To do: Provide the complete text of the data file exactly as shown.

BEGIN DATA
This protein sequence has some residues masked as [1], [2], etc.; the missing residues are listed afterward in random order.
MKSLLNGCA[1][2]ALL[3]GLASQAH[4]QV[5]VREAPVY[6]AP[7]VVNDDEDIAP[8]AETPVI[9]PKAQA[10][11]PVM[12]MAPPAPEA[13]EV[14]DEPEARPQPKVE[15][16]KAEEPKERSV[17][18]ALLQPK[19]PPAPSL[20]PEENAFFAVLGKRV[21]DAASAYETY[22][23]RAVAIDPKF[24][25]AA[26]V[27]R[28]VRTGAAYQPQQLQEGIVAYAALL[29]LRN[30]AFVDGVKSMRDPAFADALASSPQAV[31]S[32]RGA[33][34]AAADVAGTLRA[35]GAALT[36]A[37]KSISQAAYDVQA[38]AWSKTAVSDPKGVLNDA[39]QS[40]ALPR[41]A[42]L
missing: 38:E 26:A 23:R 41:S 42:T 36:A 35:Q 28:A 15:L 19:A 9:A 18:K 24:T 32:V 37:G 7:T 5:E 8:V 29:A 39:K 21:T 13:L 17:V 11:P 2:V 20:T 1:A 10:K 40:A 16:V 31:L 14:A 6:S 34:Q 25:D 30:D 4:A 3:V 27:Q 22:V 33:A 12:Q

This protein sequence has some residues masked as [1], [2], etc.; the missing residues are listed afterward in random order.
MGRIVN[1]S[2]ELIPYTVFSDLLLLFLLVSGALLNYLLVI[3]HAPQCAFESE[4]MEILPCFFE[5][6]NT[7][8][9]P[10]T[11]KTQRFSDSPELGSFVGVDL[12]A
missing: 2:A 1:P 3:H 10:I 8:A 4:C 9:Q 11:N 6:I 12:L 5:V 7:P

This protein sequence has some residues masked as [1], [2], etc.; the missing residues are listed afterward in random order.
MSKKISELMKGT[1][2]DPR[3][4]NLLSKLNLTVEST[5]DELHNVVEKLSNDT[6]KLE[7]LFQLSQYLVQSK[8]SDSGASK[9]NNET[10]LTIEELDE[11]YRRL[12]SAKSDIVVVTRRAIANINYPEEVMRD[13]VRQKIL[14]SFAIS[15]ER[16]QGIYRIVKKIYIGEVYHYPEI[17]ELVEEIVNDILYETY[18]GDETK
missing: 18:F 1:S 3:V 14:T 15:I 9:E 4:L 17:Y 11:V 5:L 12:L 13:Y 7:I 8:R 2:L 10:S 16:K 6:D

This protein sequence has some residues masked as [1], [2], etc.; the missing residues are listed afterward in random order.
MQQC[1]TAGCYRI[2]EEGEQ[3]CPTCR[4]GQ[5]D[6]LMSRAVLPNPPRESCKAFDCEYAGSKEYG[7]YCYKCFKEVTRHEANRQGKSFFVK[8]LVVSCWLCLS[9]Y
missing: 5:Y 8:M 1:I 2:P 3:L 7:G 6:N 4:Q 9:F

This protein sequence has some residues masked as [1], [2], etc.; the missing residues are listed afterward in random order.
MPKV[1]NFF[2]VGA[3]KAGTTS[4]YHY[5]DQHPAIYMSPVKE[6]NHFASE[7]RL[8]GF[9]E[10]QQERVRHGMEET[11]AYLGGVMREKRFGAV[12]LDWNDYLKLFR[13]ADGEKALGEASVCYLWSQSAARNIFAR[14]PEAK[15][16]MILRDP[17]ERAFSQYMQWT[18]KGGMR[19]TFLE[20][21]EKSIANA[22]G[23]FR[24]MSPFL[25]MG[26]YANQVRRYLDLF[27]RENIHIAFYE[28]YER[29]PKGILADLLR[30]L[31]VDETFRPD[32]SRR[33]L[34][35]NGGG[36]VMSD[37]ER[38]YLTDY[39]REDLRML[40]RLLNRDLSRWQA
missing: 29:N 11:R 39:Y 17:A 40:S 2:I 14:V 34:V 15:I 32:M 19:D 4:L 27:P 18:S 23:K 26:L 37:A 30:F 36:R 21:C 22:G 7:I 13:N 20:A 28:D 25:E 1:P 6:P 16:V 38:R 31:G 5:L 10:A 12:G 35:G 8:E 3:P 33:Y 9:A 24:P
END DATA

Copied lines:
This protein sequence has some residues masked as [1], [2], etc.; the missing residues are listed afterward in random order.
MKSLLNGCA[1][2]ALL[3]GLASQAH[4]QV[5]VREAPVY[6]AP[7]VVNDDEDIAP[8]AETPVI[9]PKAQA[10][11]PVM[12]MAPPAPEA[13]EV[14]DEPEARPQPKVE[15][16]KAEEPKERSV[17][18]ALLQPK[19]PPAPSL[20]PEENAFFAVLGKRV[21]DAASAYETY[22][23]RAVAIDPKF[24][25]AA[26]V[27]R[28]VRTGAAYQPQQLQEGIVAYAALL[29]LRN[30]AFVDGVKSMRDPAFADALASSPQAV[31]S[32]RGA[33][34]AAADVAGTLRA[35]GAALT[36]A[37]KSISQAAYDVQA[38]AWSKTAVSDPKGVLNDA[39]QS[40]ALPR[41]A[42]L
missing: 38:E 26:A 23:R 41:S 42:T 36:A 35:Q 28:A 15:L 19:A 9:A 18:K 24:T 32:V 37:G 7:T 5:E 8:V 29:A 39:K 21:T 13:L 17:V 11:P 2:V 20:T 1:A 10:K 40:A 16:V 31:L 14:A 6:S 34:Q 25:D 30:D 4:A 3:V 27:Q 22:V 33:A 12:Q

This protein sequence has some residues masked as [1], [2], etc.; the missing residues are listed afterward in random order.
MGRIVN[1]S[2]ELIPYTVFSDLLLLFLLVSGALLNYLLVI[3]HAPQCAFESE[4]MEILPCFFE[5][6]NT[7][8][9]P[10]T[11]KTQRFSDSPELGSFVGVDL[12]A
missing: 2:A 1:P 3:H 10:I 8:A 4:C 9:Q 11:N 6:I 12:L 5:V 7:P

This protein sequence has some residues masked as [1], [2], etc.; the missing residues are listed afterward in random order.
MSKKISELMKGT[1][2]DPR[3][4]NLLSKLNLTVEST[5]DELHNVVEKLSNDT[6]KLE[7]LFQLSQYLVQSK[8]SDSGASK[9]NNET[10]LTIEELDE[11]YRRL[12]SAKSDIVVVTRRAIANINYPEEVMRD[13]VRQKIL[14]SFAIS[15]ER[16]QGIYRIVKKIYIGEVYHYPEI[17]ELVEEIVNDILYETY[18]GDETK
missing: 18:F 1:S 3:V 14:T 15:I 9:E 4:L 17:Y 11:V 5:L 12:L 13:Y 7:I 8:R 2:L 10:S 16:K 6:D

This protein sequence has some residues masked as [1], [2], etc.; the missing residues are listed afterward in random order.
MQQC[1]TAGCYRI[2]EEGEQ[3]CPTCR[4]GQ[5]D[6]LMSRAVLPNPPRESCKAFDCEYAGSKEYG[7]YCYKCFKEVTRHEANRQGKSFFVK[8]LVVSCWLCLS[9]Y
missing: 5:Y 8:M 1:I 2:P 3:L 7:G 6:N 4:Q 9:F

This protein sequence has some residues masked as [1], [2], etc.; the missing residues are listed afterward in random order.
MPKV[1]NFF[2]VGA[3]KAGTTS[4]YHY[5]DQHPAIYMSPVKE[6]NHFASE[7]RL[8]GF[9]E[10]QQERVRHGMEET[11]AYLGGVMREKRFGAV[12]LDWNDYLKLFR[13]ADGEKALGEASVCYLWSQSAARNIFAR[14]PEAK[15][16]MILRDP[17]ERAFSQYMQWT[18]KGGMR[19]TFLE[20][21]EKSIANA[22]G[23]FR[24]MSPFL[25]MG[26]YANQVRRYLDLF[27]RENIHIAFYE[28]YER[29]PKGILADLLR[30]L[31]VDETFRPD[32]SRR[33]L[34][35]NGGG[36]VMSD[37]ER[38]YLTDY[39]REDLRML[40]RLLNRDLSRWQA
missing: 29:N 11:R 39:Y 17:A 40:S 2:I 14:V 34:V 15:I 32:M 19:D 4:L 27:P 18:S 23:K 26:L 37:A 30:F 36:R 21:C 22:G 7:I 13:N 20:A 28:D 25:E 1:P 6:P 16:V 38:R 31:G 5:L 10:A 12:G 35:G 8:E 3:P 33:Y 9:A 24:P